The Lakeland Motor Museum has this week added another rare sports car to its collection; a 1992 Chevrolet Corvette ZR1 – one of only six of its kind known to be in the UK.
The vehicle, which is only one of 15 to have come from the production line in the USA painted in metallic quasar blue in 1992, has been donated to the Backbarrow, Cumbria attraction by an enthusiast from Wokingham near Reading.
Donor, Stuart Wilson, says, “To the best of my knowledge, I’m one of only two owners of this car, after buying it second-hand in California back in 2002 and importing it to England two years later when I moved back here.”
Powered by a unique Lotus engine, it was the first production engine anywhere in the world that had two sets of intake runners, allowing for half the cylinders to be switched off during normal running, allowing for better fuel economy.
Stuart continues, “When I first brought it back to the UK it was initially serviced by an ex-member of the Lotus development team that help design, build, test and calibrate the LT5 engine. He considered the Lotus engine as one of his and his Lotus development team’s finest achievements. I believe Lotus did 10,000 of hours of endurance testing to show just how reliable that engine was. It had a key on the dash that allowed you to switch between normal power 200BHP to High power 400BHP.”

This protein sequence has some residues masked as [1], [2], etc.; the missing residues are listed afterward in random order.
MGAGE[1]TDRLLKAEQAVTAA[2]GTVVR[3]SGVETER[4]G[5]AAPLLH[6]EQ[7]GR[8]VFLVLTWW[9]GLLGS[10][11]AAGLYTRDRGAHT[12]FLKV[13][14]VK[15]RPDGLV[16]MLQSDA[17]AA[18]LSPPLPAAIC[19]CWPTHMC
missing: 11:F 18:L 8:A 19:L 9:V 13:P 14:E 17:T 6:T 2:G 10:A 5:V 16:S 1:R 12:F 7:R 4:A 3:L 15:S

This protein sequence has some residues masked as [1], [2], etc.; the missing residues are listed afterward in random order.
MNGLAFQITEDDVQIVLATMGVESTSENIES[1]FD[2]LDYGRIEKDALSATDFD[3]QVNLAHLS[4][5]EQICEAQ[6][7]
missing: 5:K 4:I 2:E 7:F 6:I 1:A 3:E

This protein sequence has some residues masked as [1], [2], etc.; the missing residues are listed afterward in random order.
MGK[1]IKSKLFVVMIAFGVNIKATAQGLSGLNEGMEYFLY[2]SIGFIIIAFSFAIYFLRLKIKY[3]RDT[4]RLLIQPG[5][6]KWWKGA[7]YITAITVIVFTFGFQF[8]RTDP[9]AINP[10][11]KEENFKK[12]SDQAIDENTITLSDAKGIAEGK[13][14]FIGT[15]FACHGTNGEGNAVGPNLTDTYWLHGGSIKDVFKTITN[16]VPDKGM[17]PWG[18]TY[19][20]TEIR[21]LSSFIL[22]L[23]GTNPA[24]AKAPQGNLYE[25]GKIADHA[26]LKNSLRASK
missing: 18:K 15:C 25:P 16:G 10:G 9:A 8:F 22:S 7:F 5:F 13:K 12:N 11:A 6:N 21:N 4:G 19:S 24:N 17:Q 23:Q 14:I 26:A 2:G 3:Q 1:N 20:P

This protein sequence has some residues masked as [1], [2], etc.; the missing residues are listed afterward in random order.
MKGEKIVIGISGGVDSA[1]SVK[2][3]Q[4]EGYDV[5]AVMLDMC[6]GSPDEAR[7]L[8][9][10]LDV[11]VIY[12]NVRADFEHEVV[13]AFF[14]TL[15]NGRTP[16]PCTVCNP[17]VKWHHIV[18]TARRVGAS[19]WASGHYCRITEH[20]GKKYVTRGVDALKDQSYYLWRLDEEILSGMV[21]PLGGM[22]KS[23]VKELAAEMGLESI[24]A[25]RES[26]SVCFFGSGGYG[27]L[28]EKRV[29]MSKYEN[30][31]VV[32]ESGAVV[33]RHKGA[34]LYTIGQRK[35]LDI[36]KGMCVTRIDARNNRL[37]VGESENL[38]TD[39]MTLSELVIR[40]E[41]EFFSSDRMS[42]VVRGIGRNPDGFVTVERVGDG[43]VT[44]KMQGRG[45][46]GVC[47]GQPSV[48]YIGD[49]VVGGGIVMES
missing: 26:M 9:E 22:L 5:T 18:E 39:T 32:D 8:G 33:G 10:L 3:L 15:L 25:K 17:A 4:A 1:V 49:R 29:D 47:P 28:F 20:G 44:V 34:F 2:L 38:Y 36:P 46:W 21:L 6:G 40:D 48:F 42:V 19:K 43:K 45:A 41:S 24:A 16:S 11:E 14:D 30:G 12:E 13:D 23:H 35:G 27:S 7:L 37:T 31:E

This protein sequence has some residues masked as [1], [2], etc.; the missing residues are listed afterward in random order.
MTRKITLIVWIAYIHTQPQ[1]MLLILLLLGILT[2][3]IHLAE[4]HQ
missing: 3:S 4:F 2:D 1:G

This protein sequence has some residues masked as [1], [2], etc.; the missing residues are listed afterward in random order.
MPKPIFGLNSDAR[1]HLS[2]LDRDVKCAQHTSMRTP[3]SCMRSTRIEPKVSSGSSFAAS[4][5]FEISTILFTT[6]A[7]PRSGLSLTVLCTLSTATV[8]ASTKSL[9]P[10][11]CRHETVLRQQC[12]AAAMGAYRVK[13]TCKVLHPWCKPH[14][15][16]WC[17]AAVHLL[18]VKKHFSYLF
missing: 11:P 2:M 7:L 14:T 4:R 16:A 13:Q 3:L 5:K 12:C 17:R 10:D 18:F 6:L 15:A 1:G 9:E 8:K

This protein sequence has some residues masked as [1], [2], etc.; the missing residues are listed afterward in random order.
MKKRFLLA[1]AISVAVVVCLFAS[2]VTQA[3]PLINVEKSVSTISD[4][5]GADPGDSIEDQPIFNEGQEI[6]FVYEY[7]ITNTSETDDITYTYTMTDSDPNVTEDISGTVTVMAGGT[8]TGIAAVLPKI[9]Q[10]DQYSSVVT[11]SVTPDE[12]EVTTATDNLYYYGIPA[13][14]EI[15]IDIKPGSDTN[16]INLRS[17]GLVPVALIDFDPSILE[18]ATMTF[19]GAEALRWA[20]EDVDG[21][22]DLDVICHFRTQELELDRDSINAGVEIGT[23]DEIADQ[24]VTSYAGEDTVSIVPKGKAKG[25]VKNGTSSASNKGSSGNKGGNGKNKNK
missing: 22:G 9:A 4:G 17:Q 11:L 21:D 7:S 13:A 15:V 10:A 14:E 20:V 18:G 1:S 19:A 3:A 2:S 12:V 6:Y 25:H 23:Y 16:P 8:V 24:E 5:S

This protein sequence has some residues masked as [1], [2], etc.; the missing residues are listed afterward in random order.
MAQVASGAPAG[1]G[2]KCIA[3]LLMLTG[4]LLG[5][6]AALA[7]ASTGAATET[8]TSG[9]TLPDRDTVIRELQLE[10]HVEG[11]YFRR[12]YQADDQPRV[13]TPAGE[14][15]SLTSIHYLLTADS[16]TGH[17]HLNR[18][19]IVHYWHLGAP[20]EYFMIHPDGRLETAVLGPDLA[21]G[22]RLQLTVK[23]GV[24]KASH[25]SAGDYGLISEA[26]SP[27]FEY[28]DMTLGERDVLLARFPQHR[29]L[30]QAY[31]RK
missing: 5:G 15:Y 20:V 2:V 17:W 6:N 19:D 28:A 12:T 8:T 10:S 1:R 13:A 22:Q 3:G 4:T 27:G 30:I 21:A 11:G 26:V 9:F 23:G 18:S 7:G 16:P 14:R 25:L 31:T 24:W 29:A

The Lakeland Motor Museum’s Duty Manager, Chris Williams, says, “This car is in fantastic shape overall, considering it’s the best part of 30 years old. The ZR-1 has a complete fibreglass body, so it will never rust. In its 28 years of running, it’s only clocked-up 84,000 miles and we’re delighted to finally be able to show it off to our visitors, as it’s been locked away for the last 12 months while our team cleaned every square-inch to get it ready for display.”
The Corvette will initially take the place of the popular TVR Cerbera Speed 12 exhibit, which has left the museum for a month-long repair project in Blackpool.
In-line with attractions across Cumbria and the rest of England, the museum followed government guidance by introducing a series of changes earlier this year to ensure the wellbeing of visitors and staff.
Individuals or their households are asked to book their visit in advance, with entry times staggered at 15 minute intervals to ensure social distancing can be respected. While businesses are permitted to operate with a one metre social distancing rule in place, the museum will continue to operate under the previous two-metre distance as a precaution. ‘Hands-on’ interactive exhibits such as vintage games remain off-limits until further notice.
Further ongoing measures include increased cleaning regimes, reception screens and floor signage with designated ‘passing places’. Staff have even brought genuine traffic lights into operation to give the green-light to each group when their turn comes to move between the two floors of the museum.